Aparna Raghuram, OD, PhD Optometrist, Department of Ophthalmology Instructor, Harvard Medical School

Visual Problems Common in Children with Dyslexia

MedicalResearch.com Interview with:

Aparna Raghuram, OD, PhD Optometrist, Department of Ophthalmology Instructor, Harvard Medical School

Dr. Raghuram

Aparna Raghuram, OD, PhD
Optometrist, Department of Ophthalmology
Instructor, Harvard Medical School

MedicalResearch.com: What is the background for this study? What are the main findings?

Response: Developmental dyslexia is a specific learning disability of neurobiological origin whose core cognitive deficit is widely believed to involve language (phonological) processing. Although reading is also a visual task, the potential role of vision has been controversial, and experts have historically dismissed claims that visual processing might contribute meaningfully to the deficits seen in developmental dyslexia.

Nevertheless, behavioral optometrists have for decades offered vision therapy on the premise that correcting peripheral visual deficits will facilitate reading. Yet there is a surprising dearth of controlled studies documenting that such deficits are more common in children with developmental dyslexia, much less whether treating them could improve reading.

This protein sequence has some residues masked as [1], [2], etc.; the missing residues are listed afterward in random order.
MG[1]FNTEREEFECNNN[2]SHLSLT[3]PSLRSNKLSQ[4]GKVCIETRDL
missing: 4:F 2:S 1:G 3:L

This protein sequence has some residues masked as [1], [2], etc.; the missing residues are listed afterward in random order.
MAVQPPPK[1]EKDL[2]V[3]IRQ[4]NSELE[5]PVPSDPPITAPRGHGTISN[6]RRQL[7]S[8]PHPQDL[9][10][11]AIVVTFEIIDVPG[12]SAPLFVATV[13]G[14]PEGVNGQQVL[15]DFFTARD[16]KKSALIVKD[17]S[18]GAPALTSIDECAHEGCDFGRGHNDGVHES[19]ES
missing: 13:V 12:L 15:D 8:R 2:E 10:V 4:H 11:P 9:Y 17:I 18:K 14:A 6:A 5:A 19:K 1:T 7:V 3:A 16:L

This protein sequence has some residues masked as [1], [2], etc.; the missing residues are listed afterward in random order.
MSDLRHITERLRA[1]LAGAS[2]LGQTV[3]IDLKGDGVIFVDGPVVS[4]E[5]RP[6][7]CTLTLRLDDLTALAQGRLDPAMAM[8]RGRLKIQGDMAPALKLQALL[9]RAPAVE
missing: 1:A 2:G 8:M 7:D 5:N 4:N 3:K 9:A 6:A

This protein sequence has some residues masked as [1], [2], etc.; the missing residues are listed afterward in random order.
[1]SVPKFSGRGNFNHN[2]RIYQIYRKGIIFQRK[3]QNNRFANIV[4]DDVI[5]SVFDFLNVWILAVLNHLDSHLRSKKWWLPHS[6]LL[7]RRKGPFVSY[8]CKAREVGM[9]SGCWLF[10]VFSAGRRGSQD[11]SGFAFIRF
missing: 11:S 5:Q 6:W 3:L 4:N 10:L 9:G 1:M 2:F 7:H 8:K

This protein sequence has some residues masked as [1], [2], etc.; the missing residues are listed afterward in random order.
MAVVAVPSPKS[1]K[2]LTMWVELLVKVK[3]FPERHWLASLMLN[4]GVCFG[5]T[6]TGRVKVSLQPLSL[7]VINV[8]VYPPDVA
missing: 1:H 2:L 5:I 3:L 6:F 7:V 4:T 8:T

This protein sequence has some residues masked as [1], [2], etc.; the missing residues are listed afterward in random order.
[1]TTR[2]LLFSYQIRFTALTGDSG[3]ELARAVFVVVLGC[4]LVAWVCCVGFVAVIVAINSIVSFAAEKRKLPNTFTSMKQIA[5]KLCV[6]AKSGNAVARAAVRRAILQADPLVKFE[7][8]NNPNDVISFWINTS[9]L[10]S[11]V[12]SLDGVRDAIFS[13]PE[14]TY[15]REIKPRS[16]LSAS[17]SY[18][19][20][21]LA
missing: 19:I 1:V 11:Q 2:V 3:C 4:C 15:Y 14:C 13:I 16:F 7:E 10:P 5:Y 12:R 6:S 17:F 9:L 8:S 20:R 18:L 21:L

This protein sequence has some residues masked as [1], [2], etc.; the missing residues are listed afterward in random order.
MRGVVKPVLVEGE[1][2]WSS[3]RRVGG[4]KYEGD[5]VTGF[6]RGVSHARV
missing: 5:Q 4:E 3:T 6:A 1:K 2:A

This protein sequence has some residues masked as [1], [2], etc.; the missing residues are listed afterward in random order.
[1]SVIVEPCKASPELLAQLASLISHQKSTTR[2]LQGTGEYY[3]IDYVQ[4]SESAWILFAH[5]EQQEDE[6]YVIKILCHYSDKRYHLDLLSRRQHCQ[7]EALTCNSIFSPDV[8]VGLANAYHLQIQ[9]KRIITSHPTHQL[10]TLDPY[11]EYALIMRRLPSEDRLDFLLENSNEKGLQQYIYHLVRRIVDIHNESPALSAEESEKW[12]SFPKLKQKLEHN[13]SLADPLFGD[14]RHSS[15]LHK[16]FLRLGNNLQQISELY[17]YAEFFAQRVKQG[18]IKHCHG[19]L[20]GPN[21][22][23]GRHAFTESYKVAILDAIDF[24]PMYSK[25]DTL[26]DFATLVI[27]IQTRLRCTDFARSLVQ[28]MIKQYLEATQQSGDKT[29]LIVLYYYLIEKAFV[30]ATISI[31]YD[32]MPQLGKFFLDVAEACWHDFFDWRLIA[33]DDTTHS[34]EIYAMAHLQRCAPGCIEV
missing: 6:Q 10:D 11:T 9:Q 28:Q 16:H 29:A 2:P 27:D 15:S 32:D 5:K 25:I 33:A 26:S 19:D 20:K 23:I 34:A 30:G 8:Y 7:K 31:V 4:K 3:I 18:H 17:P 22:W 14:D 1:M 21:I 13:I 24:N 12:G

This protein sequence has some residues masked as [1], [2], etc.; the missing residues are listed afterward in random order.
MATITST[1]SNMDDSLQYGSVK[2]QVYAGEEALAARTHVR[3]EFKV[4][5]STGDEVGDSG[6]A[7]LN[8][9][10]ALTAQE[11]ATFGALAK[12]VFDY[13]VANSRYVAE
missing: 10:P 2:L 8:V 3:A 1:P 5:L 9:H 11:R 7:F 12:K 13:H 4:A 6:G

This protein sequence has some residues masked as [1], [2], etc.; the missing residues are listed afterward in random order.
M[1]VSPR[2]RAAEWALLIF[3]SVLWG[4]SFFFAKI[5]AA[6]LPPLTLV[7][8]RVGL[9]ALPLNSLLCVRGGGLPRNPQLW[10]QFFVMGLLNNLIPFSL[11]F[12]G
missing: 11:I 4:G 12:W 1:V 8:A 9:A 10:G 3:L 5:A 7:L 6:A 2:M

In the present study, we simply assessed the prevalence and nature of visual deficits in 29 school aged children with developmental dyslexia compared to 33 typically developing readers. We found that deficits in accommodation 6 times more frequent in the children with developmental dyslexia and deficits in ocular motor tracking were 4 times more frequent.

In all, more than three-quarters of the children with developmental dyslexia had a deficit in one or more domain of visual function domain compared to only one third of the typically reading group.


MedicalResearch.com: What should readers take away from your report?

Response: Deficits in visual function appear to be far more common in school age children with developmental dyslexia, but the etiology and clinical relevance remains uncertain. Further study is needed to determine the extent to which treating these deficits can improve visual symptoms and/or reading parameters. 

MedicalResearch.com: What recommendations do you have for future research as a result of this work?

  • Assuming the findings can be replicated, next steps would be to determine whether treating these visual deficits could have a positive impact on reading for these children with developmental dyslexia.
  • Since only a subset of children with developmental dyslexia had visual function deficits, it will be important to devise a screening protocol for psychologists, pediatricians, and reading specialists to help determine which children would benefit from a detailed visual function examination. 

MedicalResearch.com: Is there anything else you would like to add? 

Response: This study did not demonstrate a causal role for visual function deficits in dyslexia, and more research is needed to determine whether this might be the case.

No disclosures.


Raghuram A, Gowrisankaran S, Swanson E, Zurakowski D, Hunter DG, Waber DP. Frequency of Visual Deficits in Children With Developmental Dyslexia. JAMA Ophthalmol. Published online July 19, 2018. doi:10.1001/jamaophthalmol.2018.2797

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Jul 20, 2018 @ 12:09 pm 

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